Teamoh invokes other forebears, notably William Wells Brown, whose books exhibit "exalted thought great originality, comprehensiveness and scholarship." Yet he returns, pointedly, to Douglass, noting that "I have seen … ‘My bondage and my freedom.’" Curiously Teamoh then asserts that "the crudity of [Douglass’s] writings however is plain evidence of his never having been schooled, or at least not so by routine." What do we make of an assessment that at once acknowledges Douglass’s "towering intellect" and yet dismisses My Bondage and My Freedom—viewed today by some critics as the apogee of Douglass’s autobiographies—as an awkward, unschooled effort?

We might approach this question by first recognizing that Teamoh and Douglass shared a generation—they were born a year apart (and would die within a decade of one another); similarly, both were born into bondage, and both experienced the work regime of slavery, as field hand and shipyard worker. The two men shared another important trait as well: both fled their enslavement and both made their way to freedom as sailors, although they did so fifteen years apart (Douglass self-liberated in 1838; Teamoh in 1853). Each spent a brief amount of time in New York City as new runaways, and each went on to live and work for a time in New Bedford, Massachusetts. Both men would return to the South after the Civil War—a hallmark of the postbellum slave narrative, as William Andrews has pointed out—although only Teamoh returned to his native state to live.

Perhaps these commonalities are not surprising given the small numbers of former bondspeople able to commit their experience to autobiography, but Teamoh and Douglass had much else in common as well. Teamoh moved in the circles of men and women who counted Douglass among their friends and fellow abolitionists: Teamoh and Douglass each knew the noted antislavery figure William C. Nell; Teamoh was a member of Nell’s "Lyceum" or Adelphic Union Library Association. Nell’s presence in Teamoh’s life and narrative points to the additional possibility that Teamoh and Douglass actually knew each other.

Consider the brief passage in which Teamoh speaks admiringly of the black activist and historian Nell. "His whole life … has been one eternal round of devotion to the slave," Teamoh wrote. But what immediately follows this tribute is the telling observation,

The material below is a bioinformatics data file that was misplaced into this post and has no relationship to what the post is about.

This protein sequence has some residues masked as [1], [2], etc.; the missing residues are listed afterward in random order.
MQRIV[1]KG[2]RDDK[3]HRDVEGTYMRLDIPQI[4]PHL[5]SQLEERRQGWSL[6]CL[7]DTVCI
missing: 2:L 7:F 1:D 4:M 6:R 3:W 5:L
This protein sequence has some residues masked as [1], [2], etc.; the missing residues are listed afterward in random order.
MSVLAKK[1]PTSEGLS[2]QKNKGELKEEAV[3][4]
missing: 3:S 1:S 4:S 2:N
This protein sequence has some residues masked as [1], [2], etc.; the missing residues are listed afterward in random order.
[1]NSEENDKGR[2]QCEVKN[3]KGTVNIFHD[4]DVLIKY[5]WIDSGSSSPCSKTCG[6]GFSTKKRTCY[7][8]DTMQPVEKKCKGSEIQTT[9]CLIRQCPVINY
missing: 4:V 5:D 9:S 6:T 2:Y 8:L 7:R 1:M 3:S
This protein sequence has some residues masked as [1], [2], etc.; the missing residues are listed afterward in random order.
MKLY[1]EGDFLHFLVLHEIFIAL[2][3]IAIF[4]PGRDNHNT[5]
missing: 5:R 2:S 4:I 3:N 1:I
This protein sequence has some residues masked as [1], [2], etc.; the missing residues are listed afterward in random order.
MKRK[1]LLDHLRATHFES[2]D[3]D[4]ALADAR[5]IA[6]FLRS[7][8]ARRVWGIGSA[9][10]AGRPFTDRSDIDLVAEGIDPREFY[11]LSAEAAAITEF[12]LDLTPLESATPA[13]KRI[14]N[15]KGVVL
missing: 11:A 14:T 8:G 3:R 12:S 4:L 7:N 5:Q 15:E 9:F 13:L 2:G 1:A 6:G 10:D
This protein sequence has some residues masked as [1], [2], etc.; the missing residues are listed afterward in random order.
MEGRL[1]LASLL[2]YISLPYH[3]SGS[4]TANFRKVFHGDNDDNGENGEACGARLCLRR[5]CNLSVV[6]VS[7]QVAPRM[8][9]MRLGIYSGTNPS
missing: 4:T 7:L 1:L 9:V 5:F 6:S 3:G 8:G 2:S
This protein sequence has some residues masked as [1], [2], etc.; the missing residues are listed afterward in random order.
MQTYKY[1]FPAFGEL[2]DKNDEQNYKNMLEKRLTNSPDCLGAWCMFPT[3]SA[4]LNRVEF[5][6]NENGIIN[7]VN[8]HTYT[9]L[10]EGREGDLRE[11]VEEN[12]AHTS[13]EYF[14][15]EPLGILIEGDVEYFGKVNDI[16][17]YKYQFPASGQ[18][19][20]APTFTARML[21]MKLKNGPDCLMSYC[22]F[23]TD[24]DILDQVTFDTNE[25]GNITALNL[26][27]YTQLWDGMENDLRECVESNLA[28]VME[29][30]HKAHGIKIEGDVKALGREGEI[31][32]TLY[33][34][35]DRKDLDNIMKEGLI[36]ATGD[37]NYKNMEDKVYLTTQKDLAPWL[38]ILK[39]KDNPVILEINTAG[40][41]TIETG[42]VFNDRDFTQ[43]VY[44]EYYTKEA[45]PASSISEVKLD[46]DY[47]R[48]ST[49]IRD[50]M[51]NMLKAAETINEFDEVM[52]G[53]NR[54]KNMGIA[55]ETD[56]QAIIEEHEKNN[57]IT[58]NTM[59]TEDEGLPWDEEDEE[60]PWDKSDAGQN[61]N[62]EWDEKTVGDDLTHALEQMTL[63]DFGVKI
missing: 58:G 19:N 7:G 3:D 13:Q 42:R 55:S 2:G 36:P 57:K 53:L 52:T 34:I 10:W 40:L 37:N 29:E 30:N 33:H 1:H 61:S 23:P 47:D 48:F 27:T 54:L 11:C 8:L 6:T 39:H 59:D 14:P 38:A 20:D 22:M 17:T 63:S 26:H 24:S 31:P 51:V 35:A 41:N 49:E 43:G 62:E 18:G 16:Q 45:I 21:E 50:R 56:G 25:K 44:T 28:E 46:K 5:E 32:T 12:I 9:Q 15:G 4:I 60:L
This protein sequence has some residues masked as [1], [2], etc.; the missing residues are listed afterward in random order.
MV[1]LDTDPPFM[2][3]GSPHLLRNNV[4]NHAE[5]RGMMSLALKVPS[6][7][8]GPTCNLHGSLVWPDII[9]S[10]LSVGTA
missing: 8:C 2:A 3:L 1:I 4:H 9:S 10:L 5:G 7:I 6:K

Douglass, on a certain occasion while speaking of the many who from time to time had in his employ as Clerks, writers, &c. after calling them over severally by name, said he, "then there is Nell, the only one I have ever known who was willing to work without any pay."

On what occasion Douglass made this remark Teamoh does not say. Yet at the time to which Teamoh refers—the mid-1850s—he and Nell were both residents of Boston, and Douglass, a frequent visitor. It’s not such a stretch to assume that Teamoh either heard this remark in a private conversation with Douglass or heard it in an address, perhaps delivered before a Lyceum meeting.

Whether or not the two men actually had conversational exchanges, there is no disputing the commonality of their experience. Perhaps nowhere is this more evident than in the two men’s reflections on that famous fugitive’s asylum, not to mention the land of wealth, New Bedford, Massachusetts. Here was not just a common destination for these two self-liberated former slaves but also a touchstone for the ideals of freedom and citizenship both sought.

For Douglass, his new home "took him by surprise, in the solid wealth and grandeur there exhibited." Fifteen years later, the city still impressed: the newly arrived Teamoh called it "that wealthy city." The seaport indeed boasted the ability to make men’s fortunes—and support a multiracial, multicultural community.

Perhaps the most signal event for black southerners in "the Fugitive’s Gibraltar," a phrase perhaps coined by Teamoh himself, was the passage of the 1850 Fugitive Slave Law. When Douglass arrived, with his free wife Anna Murray Douglass, much of the burden of his capture would have laid with his putative owners; by the time Teamoh set foot in the unabashedly abolitionist whaling town, southern slave owners could successfully command northern governments to do the dirty work of remanding Americans back into perpetual slavery—and worse.

Between Douglass’s and Teamoh’s arrivals, New Bedford’s fugitive slave population nonetheless increased. This could in part explain one fundamental difference in the two autobiographers’ experiences. In 1855, Douglass recalled, "I put on the habiliments of a common laborer, and went on the wharf in search of work … Happily for me, I was not long in searching. I found employment, the third day … stowing a sloop with a load of [whale] oil." Nevertheless, Douglass did not experience some sort of multiracial utopia in New Bedford. After deciding to pursue his previous career as a skilled caulker, Douglass found that "every white man would leave the ship" the minute he came aboard to caulk. Still, Douglass was able to take some solace in the fact that he found work with relative ease, possessed all of his pay, and "supported … self and family for three years." In the midst of it all, he also found time to join a church and become involved in the antislavery movement.